I thought the male was me (I have a purple jacket and blue eyes)...but his rejection of me (when he found out I had No CREDENTIALS...i.e.masters program....) was very painful. I have no college degree..and this has always bothered me... In San Francisco..I did see a Jungian analyst for perhaps a year. Lately I have been really turning Inward....I am a true artist..(but never knew it)..and have always tried to live in both worlds....I have not been "successful" enough to stop my "jobs"..or been too fearful to try...Part of me wants to sit in a cave and write haiku (drink tea..and talk to taoist masters)....and yet I am ashamed because I have not been more successful materially (college degree....wealth...etc.)... I guess I feel like I have failed...Reading Thomas Moores (a life at work) gave me encouragement...that I have chosen not to be sucessful....but have always chosen freedom.....and my art...but still something is holding me back...I am seeking both spiritually and creatively...feeling that Jung.....might hold the key to both of these journeys.....but still I have just started a new "horribly boring repetitive job..." that I feel is taking me backwards...not forward... I have had some major success with my photography (and also write poetry)...but feel lost and torn....? Does any of this fit? (I am trying to find my way home? spiritually and creatively)..but keep missing the bus???? My X collected all sorts of Tiki and exotic masks and is an artist..but is strictly living in the mateial world....void of spirituality?
    It is very confusing...I sense....my psyche is trying to help me..but it seems very unclear.. any thing jump out ?

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    Re: Jungian dreams

    Lucy,
    Thanks for the follow up post. I'll try to explain it where you can understand what I see as the primary dream message.

    The male/masculine is you, that inner masculine aspects. And I don't believe it is 'his' rejection of you that the dream is expressing but the inner rejection of the masculine aspect as having to do the conflicts of the 'outer' self, ego and social duty. You are seeking balance between the two {gay male}, physical world of social duty and the "metaphysical" world of creativity. For some reason there is not or can not be a balance as you wish/seek. The social world of responsibility may the source of your conflict {as it often is, is indeed the primary obstacle in my life that prevents a full creative mood}. It is not necessarily your credentials of the outer possession of a degree {although it may be alluding to that outer aspect if there is inner conflict of not having a degree} but the inner sanctity of not engaging fully in the creative Self.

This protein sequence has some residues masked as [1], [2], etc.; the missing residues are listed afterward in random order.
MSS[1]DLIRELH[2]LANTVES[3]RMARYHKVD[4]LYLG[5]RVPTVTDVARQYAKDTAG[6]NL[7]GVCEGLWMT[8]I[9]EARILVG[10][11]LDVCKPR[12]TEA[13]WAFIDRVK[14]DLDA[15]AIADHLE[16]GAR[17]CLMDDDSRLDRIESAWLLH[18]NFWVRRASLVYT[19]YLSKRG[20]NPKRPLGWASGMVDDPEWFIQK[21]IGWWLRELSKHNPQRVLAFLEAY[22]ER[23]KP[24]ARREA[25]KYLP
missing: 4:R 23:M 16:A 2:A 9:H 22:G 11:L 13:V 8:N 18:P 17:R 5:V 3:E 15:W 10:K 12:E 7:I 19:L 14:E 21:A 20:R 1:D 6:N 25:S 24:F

The theme of your dream I believe is firstly and foremost delving into the hero/heroine pattern of Self vs the world of social duty {Dharma in Buddhism/Hinduism}. You state in your follow-up you are a true artist and have tried to balance both worlds. Your soul is that creative Self {as Jung and Campbell both suggest is true in all of us, if we seek to acknowledged it}. Your job, social duty, is in conflict with the soul.
    And once you discover the soul, it must, and will take center stage in life.
    Thus the desire for a balance between the two.

    But you do keep missing the bus {as you state}. Perhaps that is because you feel it important to be successful in the material world.
    The train will take you to that proper place if only you stop missing the bus.
    Perhaps if you stop be so concerned about the 'credentials' of the material world and put your energies to enjoying your creative self....
    that is what the hero/heroin of myth does. Let Go and let the creative Self take the lead {similar to the saying "let go and let God"}.
    That is the ultimate message of Jung and Campbell. And one I abide by in my attempt for 'Individuation'. Creativity and spirituality.

    Is this were you find yourself? The outer conflict of credentials is a part of the dream but the conflict of not given your all to the creative Self is the key issue that confronts you. Social duty is the big torn in the side of those of us who seek to be fully creative, and ultimately spiritual {being immersed in the creative Self is to be spiritual-giving of one self from the soul.

    gerard